Relationship Between Cold And Hot Post-Flare Loops And The Impact On The Reconnection Flare Model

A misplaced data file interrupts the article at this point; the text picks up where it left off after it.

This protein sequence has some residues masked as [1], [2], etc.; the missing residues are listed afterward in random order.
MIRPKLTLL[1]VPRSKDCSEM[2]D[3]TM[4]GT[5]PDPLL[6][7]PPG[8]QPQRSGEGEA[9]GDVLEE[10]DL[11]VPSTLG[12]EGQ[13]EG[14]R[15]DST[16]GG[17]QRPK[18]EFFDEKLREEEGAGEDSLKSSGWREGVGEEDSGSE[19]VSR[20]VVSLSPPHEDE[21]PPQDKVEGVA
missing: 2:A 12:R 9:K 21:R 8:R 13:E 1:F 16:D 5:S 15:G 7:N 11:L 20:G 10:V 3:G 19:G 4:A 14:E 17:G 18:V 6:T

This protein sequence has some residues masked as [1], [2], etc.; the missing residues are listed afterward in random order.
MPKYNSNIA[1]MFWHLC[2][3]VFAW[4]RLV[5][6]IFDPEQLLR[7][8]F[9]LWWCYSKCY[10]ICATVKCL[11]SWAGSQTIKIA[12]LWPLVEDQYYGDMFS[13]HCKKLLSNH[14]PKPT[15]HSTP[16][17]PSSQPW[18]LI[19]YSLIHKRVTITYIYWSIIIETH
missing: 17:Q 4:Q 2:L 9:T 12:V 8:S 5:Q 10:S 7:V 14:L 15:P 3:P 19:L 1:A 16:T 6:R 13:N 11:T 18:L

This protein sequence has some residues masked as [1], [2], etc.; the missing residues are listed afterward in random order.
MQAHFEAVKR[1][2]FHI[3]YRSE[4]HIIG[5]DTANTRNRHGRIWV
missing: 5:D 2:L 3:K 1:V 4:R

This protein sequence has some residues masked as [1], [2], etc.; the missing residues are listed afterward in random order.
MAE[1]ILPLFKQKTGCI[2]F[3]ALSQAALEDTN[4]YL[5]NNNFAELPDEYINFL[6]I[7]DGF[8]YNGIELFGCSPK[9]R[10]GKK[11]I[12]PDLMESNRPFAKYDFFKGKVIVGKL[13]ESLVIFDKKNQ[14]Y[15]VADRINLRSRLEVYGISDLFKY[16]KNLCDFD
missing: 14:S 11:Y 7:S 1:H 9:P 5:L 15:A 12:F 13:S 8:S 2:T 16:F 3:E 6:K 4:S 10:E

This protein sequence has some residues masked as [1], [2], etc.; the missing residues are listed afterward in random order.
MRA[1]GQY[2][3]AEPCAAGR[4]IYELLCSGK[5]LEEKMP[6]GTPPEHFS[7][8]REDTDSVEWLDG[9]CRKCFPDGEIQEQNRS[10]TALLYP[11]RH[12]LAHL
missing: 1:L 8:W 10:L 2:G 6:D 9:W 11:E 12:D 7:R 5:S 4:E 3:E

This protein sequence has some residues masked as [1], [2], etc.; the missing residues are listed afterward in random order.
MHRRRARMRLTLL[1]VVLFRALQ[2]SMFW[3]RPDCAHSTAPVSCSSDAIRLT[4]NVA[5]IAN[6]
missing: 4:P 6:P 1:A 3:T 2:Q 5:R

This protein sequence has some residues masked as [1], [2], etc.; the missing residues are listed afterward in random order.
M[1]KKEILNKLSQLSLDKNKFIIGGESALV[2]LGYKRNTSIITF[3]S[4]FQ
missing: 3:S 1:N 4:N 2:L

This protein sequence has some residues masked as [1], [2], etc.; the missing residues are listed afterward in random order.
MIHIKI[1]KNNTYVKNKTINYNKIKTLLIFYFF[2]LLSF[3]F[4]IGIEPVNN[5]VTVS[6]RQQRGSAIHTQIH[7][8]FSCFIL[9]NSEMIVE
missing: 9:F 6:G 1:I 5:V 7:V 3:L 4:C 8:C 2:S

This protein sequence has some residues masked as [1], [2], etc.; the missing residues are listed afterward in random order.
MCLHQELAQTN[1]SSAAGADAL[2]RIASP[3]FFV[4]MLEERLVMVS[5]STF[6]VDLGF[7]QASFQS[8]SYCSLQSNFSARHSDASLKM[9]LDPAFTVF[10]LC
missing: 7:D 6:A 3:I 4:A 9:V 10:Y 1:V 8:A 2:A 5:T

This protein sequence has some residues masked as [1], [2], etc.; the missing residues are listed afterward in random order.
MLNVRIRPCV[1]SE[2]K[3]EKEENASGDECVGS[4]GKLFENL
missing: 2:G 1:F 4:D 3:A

The relationship between cold and hot post-flare loops was studied using the 7 September 1973 and 15 January 1974 flare images recorded by the Skylab S082 spectroheliograph. The images were of intense emission lines in the extreme ultraviolet region that spanned the 1 x 104 K (He I) to 3.2 x 106 K (Ni XVIII) temperature range. The images of the 15 January 1974 flare at 1240 UT are shown in the Figure. The detailed analysis of the images does not support the widely held notion that cold loops are always smaller than hot loops, lie below hot loops, and are similar in shape. It was found that the coldest and hottest loops often differ significantly in size and shape. Based on the analysis of a time sequence of Skylab images of cold and hot loops, there is no evidence that loop systems expand in a discontinuous manner, as would be the case if higher loops were sequentially formed and activated by reconnection of the magnetic field. It was found that the individual coronal loops expand in a gradual manner. These conclusions are consistent with images of post-flare loop systems in the 107 K range that were recorded by the soft x-ray telescope on the Yohkoh spacecraft. Previous observations and interpretations of post-flare loop systems, which led to the formulation of the reconnection flare model, were re-examined. In light of the recent high-quality imagery that spans the temperature range from 104 to 107 K, it is concluded that the observations do not support all aspects of the reconnection flare model as presently articulated. Elements of the reconnection flare model that are inconsistent with the modern observations should be reconsidered. A detailed description of this study of Skylab and Yohkoh post-flare loops has been accepted for publication in the Astrophysical Journal.